Bedroom 3 15' x 14' - Wood floor, closet, ceiling fan, 3 windows, adjoining door to Bedroom 4.
Bedroom 4 15' x 14' - Wood floor, closet, ceiling fan, 2 windows.
Bedroom 5 16' x 12' - Wood floor, ceiling fan, 2 closets, bookcases, 2 windows, sink, ceramic tile counter, cabinets.
Full attic with fixed staircase.
Full basement with fixed staircase.
The Potomac-Broadway Historic District consists largely of a late 19th and early 20th century residential area with most buildings dating from 1870-1930. Major architectural styles found in the district are Second Empire, High Victorian Gothic, Queen Anne, Colonial Revival, Spanish Colonial Revival, and American Foursquare. The district contains large prestigious mansions, slightly smaller scale single-family houses, more modest houses and duplexes, apartments, and urban townhouses. The townhouses contain both commercial and residential uses. The mansions on the west side of North Potomac Street and Oak Hill Avenue are set well back from the street by tree-shaded front lawns. The homes on the east side of North Potomac Street and Oak Hill Avenue and on Broadway and E. North Avenue contain smaller front yards than those of the mansions. The townhouses on lower Potomac Street and on North Locust Street are set against the sidewalk. Together these buildings and settings portray the growth and development of Hagerstown from the late 19th century through its major commercial/industrial boom period from about 1880 to the 1930's.
The 400 block of North Potomac Street and 600 block of Oak Hill Avenue contained the homes of Hagerstown's business leaders who either created or rode the tide of the economic boom to great prosperity. The district was also home to insurance brokers, jewelers and executives with numerous manufacturing companies and banking establishments. Many salesmen, clerks, mid-level executives and craftsmen lived on Broadway and North Avenue. The district is located between the Oak Hill and Downtown Historic Districts.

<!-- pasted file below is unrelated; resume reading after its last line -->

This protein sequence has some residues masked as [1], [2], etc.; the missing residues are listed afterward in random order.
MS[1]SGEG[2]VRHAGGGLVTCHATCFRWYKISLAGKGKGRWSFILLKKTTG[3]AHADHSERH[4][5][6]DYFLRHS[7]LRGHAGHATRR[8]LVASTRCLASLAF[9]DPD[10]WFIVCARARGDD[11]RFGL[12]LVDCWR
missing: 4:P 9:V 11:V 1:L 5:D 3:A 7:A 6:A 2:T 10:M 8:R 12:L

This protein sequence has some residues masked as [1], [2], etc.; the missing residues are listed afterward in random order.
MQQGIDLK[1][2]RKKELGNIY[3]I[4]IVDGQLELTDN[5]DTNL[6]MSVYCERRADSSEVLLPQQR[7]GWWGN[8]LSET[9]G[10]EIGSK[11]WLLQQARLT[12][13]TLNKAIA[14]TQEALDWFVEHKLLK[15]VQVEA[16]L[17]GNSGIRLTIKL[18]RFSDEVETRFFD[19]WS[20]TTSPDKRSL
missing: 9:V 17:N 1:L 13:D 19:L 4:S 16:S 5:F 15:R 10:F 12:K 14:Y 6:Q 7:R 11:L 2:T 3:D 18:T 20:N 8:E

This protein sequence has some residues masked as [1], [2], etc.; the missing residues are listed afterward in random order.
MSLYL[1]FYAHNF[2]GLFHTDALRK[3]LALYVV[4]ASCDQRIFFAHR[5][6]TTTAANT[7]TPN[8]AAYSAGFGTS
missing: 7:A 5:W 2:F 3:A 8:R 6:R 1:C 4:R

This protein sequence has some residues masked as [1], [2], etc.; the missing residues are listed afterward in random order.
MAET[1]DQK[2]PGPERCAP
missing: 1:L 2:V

Architectural Design Guidelines for the Historic Districts of Hagerstown.
Having retained much of the buildings and urban form achieved by 1930, Hagerstown today is a window to turn-of-the-century America. Instead of reading about the impact of the Industrial Revolution on small town America, people can visit Hagerstown and walk the streets and touch the buildings where turn-of-the-century Hagerstonians worked, shopped, played and lived. At the core of the City is a compact business and government center of four- to eight-story Victorian and Beaux Arts buildings. Surrounding the downtown are the urban rowhouse and genteel mansion house neighborhoods developed for Hagerstown's boom era workers, industrial magnates and business managers. Scattered throughout are the two-story, pre-Civil War era houses of our early German settlers. Hagerstown's rail heritage is evident in the still active rail lines which nearly encircle the central city. In recognition of this important urban architectural heritage, six National Register historic districts have been designated in Hagerstown.